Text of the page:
Friday, April 29, 2016
Tuesday, April 26, 2016
First watched the movie before deciding to read the book, which i'd bought some time ago. Most of the time I would say the book is better than the movie but this time, I would say they were comparable. Solomon Northup was a free man in New York in the 1800s and had owned a farm and was also an occasional violinist. During a season when there was little work, he was lured by two sly characters to Washington with the promise of work, where slavery had not been abolished yet. He was kidnapped by the two men and sold as a slave to Louisianna, where he toiled as one for 12 long years. I couldn't believe how such outrageous acts could have been committed and how this singular event could change one man's life in the most unbelievable way. For 12 years, Solomon northup toiled in cotton fields, sugar cane plantation, etc with little food, daily whipping, and at one time, almost hung to death. Despite his sufferings, it seemed to the reader that he felt a sense of empathy and understanding toward his white enslavers. He said that he didn't blame them for not being able to see the injustice of slavery, for the belief that slavery was the norm had been inculcated in them for generations. Even in the most kind-hearted of men, they were blinded to the "wrong-ness" of slavery. We see in Solomon's story how easy it is for us to take for granted what is "right" without questioning simply because it was something that had been done for generations and is deemed as a way of life by society. Bass, the man responsible for Solomon's release, spoke out against slavery and was deemed an eccentric. He said that God created all men equal, therefore what right has one man over the other, to treat him as an inferior?
It was a very simple argument and yet, no one wanted to believe in it and brushed it off as hogwash.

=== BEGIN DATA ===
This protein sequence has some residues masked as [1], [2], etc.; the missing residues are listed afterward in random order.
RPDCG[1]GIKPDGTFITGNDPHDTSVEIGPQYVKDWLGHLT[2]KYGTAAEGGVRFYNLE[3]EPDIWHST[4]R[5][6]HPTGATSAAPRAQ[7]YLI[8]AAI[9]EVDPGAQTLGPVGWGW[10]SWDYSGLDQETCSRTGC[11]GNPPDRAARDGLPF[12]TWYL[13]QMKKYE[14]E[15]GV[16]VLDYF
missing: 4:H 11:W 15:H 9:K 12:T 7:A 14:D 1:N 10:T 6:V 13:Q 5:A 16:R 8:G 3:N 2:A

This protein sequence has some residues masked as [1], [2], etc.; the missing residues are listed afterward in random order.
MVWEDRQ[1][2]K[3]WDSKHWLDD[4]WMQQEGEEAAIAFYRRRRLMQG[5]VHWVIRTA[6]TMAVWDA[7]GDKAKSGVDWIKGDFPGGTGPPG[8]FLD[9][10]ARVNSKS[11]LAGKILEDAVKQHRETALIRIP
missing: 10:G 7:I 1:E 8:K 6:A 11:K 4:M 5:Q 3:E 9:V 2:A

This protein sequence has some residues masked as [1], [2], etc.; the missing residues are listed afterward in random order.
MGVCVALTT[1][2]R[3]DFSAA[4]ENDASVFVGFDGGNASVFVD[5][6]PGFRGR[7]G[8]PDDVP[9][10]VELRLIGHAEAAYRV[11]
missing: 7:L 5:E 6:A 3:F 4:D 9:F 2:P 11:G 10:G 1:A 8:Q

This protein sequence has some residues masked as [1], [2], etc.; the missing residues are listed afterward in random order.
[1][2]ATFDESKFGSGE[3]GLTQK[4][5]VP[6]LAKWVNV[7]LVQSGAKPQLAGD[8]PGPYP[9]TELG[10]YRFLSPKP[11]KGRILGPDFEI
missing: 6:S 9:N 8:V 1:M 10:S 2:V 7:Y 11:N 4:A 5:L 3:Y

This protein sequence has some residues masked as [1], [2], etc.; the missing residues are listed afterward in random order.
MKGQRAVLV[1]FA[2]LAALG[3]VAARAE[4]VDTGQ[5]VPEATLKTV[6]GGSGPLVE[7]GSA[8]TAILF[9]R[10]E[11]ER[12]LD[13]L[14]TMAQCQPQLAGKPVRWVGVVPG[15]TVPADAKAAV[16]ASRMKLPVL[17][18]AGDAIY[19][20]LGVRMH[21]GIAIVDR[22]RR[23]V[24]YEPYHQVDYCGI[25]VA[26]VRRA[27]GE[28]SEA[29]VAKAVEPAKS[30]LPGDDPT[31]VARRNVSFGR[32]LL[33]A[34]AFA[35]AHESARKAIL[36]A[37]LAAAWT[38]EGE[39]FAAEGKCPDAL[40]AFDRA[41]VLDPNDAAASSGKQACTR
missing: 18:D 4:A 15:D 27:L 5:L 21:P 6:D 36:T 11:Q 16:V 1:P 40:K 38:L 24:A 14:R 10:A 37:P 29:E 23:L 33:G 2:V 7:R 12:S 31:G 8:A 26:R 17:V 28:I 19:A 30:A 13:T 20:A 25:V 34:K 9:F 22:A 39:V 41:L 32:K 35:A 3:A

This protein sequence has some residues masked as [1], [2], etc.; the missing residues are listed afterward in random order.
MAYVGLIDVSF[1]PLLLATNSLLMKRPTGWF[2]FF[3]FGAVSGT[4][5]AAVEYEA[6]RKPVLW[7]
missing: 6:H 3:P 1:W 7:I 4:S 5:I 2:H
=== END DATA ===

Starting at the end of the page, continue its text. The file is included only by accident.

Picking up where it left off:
Bass went out of his way to help Solomon and I think Solomon was truly blessed to have many others who were concerned enough for his welfare to do something. Henry Northup, his father's employer's son, eventually managed to save him out of slavery. It was a wonderful "ending" or is it? In the preface we read that Solomon began giving lectures that spoke against slavery and shared stories of his enslavement. It was also mentioned however, that a few years later, nothing could be found on this man, that he was not recorded in the censure. We could only hope no harm was done to him although it does seem likely that he could have been killed by those who were for slavery.
With weary eyes I look at you
You know, I am tired to the bones.
Running after you for so long,
To you, I never meant a dime,
And you will never give me
The time of day,
When all I've ever asked of you,
Was a song.
You depart with a friendly smile,
But you have left a storm behind.
I watch the dark clouds gather
And hear the sound of my own heart
Breaking like the claps of thunder.
I am cold to the bones,
Shivering and quivering under the bitterness of the rain.
Perhaps one day I will not remember your face,
Perhaps one day I would find myself again,
The one who was lost amidst the flurry of your words,
The one who had believed in you.
My heart was once pure and true,
Only now I've come to understand,
That I was played for a fool.
Monday, April 25, 2016
Saturday, April 16, 2016